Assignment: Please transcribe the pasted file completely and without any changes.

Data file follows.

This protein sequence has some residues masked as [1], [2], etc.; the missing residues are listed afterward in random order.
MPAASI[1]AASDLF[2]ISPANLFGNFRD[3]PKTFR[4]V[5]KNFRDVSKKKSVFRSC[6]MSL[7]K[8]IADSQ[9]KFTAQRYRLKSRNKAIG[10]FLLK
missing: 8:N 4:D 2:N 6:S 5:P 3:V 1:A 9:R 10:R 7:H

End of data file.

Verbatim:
This protein sequence has some residues masked as [1], [2], etc.; the missing residues are listed afterward in random order.
MPAASI[1]AASDLF[2]ISPANLFGNFRD[3]PKTFR[4]V[5]KNFRDVSKKKSVFRSC[6]MSL[7]K[8]IADSQ[9]KFTAQRYRLKSRNKAIG[10]FLLK
missing: 8:N 4:D 2:N 6:S 5:P 3:V 1:A 9:R 10:R 7:H